Mike Neustrom’s fourth term as Lafayette Parish sheriff will be his last.

With a year and a half left in office, Neustrom, 67, announced at a Monday news conference he will not seek re-election in the fall.

“I wanna do something different,” he said.

No candidate has made a formal announcement in the race, but Neustrom said eight to 10 of his current employees are fit for the job, and a few have expressed interest — although he would not disclose who.

“I’ll let these people speak for themselves,” the sheriff said.

Maj. Art LeBreton, Neustrom’s chief deputy since March 2004 and a Sheriff’s Office employee for more than three decades, said he has not made a decision whether to run.

“It’s something that’s being considered,” LeBreton said Monday. “There’s a variety of things I need to discuss with family and make sure that if I make a decision to enter the race, that I’m 100 percent committed to going forward with that without reservation.”

Neustrom said he made the announcement early so those who are considering the move “can get prepared.”

After working since 1977 as a criminology professor and department head at the University of Louisiana at Lafayette, Neustrom ran for sheriff in 1999 with a desire “to change what’s wrong,” he said.

He defeated opponent George Armbruster in a runoff that year with 60 percent of the vote, and he won another runoff against the same candidate in 2003. Neustrom then ran unopposed in 2007 before defeating Rick Chargois with about 66 percent of the 2011 vote.

“I think we’ve improved the agency significantly over the last decade and a half, and I’m proud of that,” Neustrom said.

Under his leadership, the Sheriff’s Office became accredited in 2003 by the Commission on Accreditation for Law Enforcement on top of its accreditation with the American Correctional Association.

The agency also eased pressure on its overcrowded jail downtown when it opened a new, $24 million alternative sentencing complex on Willow Street in April 2014. The five-building transitional facility on 29 acres houses low-risk inmates who are transported to and from daily work in the private sector.

It’s this transition from cold incarceration to work-release programs and mental rehabilitation that Neustrom said he wants to see continue under new leadership.

“The future of incarceration is not locking people up,” Neustrom said. “We’re looking at a different way of achieving public safety.”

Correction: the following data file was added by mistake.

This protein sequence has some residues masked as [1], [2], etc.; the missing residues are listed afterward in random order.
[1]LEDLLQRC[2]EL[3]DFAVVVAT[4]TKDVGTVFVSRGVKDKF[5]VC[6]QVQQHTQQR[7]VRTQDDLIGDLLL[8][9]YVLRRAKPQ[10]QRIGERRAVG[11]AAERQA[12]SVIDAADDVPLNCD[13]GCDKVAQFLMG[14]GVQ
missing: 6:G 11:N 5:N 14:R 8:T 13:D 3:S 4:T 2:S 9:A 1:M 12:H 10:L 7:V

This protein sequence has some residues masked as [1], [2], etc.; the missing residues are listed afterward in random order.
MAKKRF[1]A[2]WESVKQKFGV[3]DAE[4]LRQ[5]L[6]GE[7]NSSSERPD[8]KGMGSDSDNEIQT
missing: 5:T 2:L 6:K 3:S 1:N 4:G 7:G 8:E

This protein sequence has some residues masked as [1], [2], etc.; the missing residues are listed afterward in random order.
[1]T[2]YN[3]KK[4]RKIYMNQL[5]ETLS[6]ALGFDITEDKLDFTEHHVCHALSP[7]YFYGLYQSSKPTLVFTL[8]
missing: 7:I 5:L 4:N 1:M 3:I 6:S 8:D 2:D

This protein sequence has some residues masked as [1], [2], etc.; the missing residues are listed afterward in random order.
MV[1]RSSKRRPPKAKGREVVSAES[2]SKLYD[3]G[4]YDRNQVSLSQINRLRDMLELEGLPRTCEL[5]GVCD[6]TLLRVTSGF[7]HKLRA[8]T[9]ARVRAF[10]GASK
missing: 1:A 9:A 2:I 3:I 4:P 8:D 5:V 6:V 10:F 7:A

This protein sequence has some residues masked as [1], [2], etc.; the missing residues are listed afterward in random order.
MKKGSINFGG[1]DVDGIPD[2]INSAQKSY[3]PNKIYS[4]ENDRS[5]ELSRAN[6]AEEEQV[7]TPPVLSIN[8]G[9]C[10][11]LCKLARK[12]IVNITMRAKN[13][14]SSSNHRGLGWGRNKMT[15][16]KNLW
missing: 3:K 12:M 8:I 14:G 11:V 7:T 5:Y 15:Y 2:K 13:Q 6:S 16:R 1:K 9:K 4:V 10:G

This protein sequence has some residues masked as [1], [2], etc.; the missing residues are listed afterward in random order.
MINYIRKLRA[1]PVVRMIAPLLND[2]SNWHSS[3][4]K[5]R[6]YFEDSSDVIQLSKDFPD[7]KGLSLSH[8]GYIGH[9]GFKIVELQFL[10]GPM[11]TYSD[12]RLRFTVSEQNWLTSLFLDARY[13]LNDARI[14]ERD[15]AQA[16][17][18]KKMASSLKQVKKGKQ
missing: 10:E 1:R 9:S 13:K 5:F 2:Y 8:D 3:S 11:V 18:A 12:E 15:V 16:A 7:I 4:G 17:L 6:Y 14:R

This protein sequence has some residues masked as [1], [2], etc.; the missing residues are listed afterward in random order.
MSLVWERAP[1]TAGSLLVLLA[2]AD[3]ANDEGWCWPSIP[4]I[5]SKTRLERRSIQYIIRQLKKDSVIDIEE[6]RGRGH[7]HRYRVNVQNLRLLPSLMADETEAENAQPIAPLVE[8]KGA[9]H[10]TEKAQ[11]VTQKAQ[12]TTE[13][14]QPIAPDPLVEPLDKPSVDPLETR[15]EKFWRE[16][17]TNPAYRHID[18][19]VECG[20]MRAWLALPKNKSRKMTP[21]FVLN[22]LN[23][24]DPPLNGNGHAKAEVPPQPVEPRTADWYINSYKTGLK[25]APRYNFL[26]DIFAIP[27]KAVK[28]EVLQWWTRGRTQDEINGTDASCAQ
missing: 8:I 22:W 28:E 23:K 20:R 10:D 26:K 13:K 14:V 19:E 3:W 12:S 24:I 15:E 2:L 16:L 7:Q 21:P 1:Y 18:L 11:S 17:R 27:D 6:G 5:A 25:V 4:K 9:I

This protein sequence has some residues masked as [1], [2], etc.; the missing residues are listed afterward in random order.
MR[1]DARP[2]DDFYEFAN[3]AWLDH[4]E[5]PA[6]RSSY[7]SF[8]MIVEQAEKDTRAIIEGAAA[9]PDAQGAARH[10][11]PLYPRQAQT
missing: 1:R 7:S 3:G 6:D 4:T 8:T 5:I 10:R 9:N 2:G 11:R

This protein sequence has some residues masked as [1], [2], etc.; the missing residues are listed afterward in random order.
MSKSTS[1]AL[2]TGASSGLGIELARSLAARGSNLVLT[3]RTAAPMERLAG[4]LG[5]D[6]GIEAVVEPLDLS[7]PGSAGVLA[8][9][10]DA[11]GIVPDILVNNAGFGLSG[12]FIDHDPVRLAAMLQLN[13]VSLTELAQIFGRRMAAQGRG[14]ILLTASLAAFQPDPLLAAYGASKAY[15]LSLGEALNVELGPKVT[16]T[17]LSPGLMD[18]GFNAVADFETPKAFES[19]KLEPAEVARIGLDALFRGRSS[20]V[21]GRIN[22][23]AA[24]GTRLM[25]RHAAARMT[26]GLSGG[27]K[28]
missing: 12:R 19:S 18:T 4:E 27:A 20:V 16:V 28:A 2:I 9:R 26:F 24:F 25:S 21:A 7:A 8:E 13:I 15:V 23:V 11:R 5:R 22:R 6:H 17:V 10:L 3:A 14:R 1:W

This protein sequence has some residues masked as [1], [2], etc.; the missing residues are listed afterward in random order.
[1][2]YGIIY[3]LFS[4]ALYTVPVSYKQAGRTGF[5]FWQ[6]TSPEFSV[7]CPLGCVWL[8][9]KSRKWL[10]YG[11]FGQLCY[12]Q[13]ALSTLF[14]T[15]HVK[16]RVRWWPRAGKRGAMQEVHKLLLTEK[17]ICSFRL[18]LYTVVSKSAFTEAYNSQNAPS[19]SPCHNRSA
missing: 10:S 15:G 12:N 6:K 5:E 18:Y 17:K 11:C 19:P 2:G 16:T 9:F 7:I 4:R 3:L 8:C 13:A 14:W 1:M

The sheriff said he has plans for the remainder of his term to continue fine-tuning community collaborations on law enforcement, especially the Criminal Justice Coordinating Committee, formed in 2013 at his behest.

The committee brings together representatives from the Sheriff’s Office, police departments, court system, District Attorney’s Office, school system and city-parish government to coordinate criminal justice efforts.

“The focus is very simple: work together,” Neustrom said.

The CJCC’s most recent success, in September, targeted noncompliant, misdemeanor probation offenders by placing their warrants in a national database that blocks access to federal benefits until the warrants are resolved. Before that, federal benefits were denied only to Lafayette parishioners with outstanding felony warrants.

Neustrom said he also plans to continue working with AMIkids, even after he leaves office.

The Florida-based nonprofit has provided educational and behavioral intervention services since early 2013 to troubled students within the Lafayette Parish School System.

In October, he’ll begin service as chair of the nonprofit’s national board of directors.

“I have an interest in juvenile justice,” Neustrom said, adding that he’s considering a return to teaching in UL-Lafayette’s criminal justice program. The department focuses on juvenile justice at the graduate level.

“I’m not saying I’m definitely teaching, but I’m thinking about it,” Neustrom said.

But the sheriff reiterated that once leaving office, his primary focus will be on family.

A few years ago, “I thought, ‘I’m gonna be sheriff until I die,’ ” Neustrom said joking. “Then you see your family, and you say, ‘I’m not gonna be around forever.”

The father to six lost his 42-year-old daughter Alison to pancreatic cancer in September. He has seven grandchildren.

“I want to spend time with them,” Neustrom said.

Follow Lanie Cook on Twitter, @lanieleecook

Editor’s note: This article was changed on Tuesday, Jan. 6, to reflect that Neustrom, in October, will become chairman of the board of directors of the national nonprofit group AMIkids.